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When O’Hearn’s nomination was announced, Menendez and Booker put out a glowing statement incongruously describing her as someone who had “spent much of her career advocating for women in the workplace and defending the rights of workers against employee discrimination, harassment and a hostile work environment.” It’s not clear whether this Opposite Day description of O’Hearn’s career was based on an actual misunderstanding of the type of law she practices; was an attempt to treat a small number of cases in which she did represent individuals as typical of her experience; or whether they just considered the words to be meaningless puffery. Both New Jersey senators spoke about O’Hearn in Wednesday’s hearing. Menendez praised her “astute judgment and even temperament,” and Booker applauded her for being “truly Jersey through and through,” but neither repeated the claim that she is a champion of workers.

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The most obvious explanation for the White House’s nomination of O’Hearn, and several other prosecutors, management-side attorneys, and corporate lawyers, is that the president is deferring to—one might say rubber-stamping—Democratic home-state senators’ recommendations for district court judges. In turn, many senators outsource the work of vetting and choosing judicial nominees to committees that are often filled with law firm lawyers and prosecutors who have donated significant amounts of money to the senators. Unsurprisingly, these committees often act as an echo chamber, recommending other attorneys similar to themselves. When the president defers to senators and senators defer to these committees, these insular, and sometimes secret, groups of lawyers wield a disturbing amount of power over who will become federal judges for life.

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To date, not one of Biden’s judicial nominees has been a union-side labor lawyer. This, combined with the fact that Remus’s letter specifically asked senators for the names of public defenders, civil rights lawyers, and legal aid attorneys, but not union lawyers, suggests another possible explanation for O’Hearn’s nomination. Perhaps the White House doesn’t think labor law is as important as civil rights, voting rights, or criminal law. Or perhaps it is easier to choose lawyers who are public defenders or legal aid lawyers because their work is more likely to involve seeking justice for individual people one at a time, rather than representing groups of workers who are exercising their collective power to challenge the economic status quo.

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For the White House to be uninterested in appointing judges with union-side labor law experience would seem surprising given the president’s strong statements about the importance of workers’ rights to collectively bargain. It would also be a serious mistake. While labor law may seem like a niche area, workers united in unions play a key role in reducing income inequality, counteracting the outsized power of huge corporations and the ultra-wealthy, and strengthening democracy. A strong labor movement also strengthens other justice movements, like the fights for racial justice, immigrant justice, disability justice, and rights based on gender, sexual orientation, and gender identity.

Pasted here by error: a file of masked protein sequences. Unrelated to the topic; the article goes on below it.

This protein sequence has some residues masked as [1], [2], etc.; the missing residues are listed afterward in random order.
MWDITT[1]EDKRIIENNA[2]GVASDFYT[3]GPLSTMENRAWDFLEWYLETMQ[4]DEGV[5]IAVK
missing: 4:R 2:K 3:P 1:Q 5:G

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Opponents of the labor movement are busy using the federal courts to attack it, often to great success. For instance, just this week the Supreme Court struck down a California statute, which Cesar Chavez’s farmworkers’ movement won after a long fight in the 1970s, that gave union organizers the ability to enter farmland at limited times to speak with farmworkers. The court’s 2018 Janus v. AFSCME decision dealt a serious blow to the public sector labor movement, which now contains the majority of unionized workers, by preventing public sector unions from charging “fair share fees” to all the workers they represent. Following that decision there are well over a hundred follow-on cases in federal courts across the country seeking to further harm public sector unions’ ability to function. And every day courts decide labor law cases of huge importance to workers, like whether to order the immediate reinstatement of a worker fired during a union organizing drive. Having labor lawyers as judges in these cases can make a huge difference.

While Christine O’Hearn is just one nominee, the message her nomination and probable confirmation sends is concerning. A bust of Cesar Chavez may sit in the Oval Office, but if Democratic senators and the president work together to appoint federal judges who practice “union avoidance” law, and none who represent unions, while the courts are busy chipping away at the labor movement, the symbolic value of that decorating choice will be of little comfort.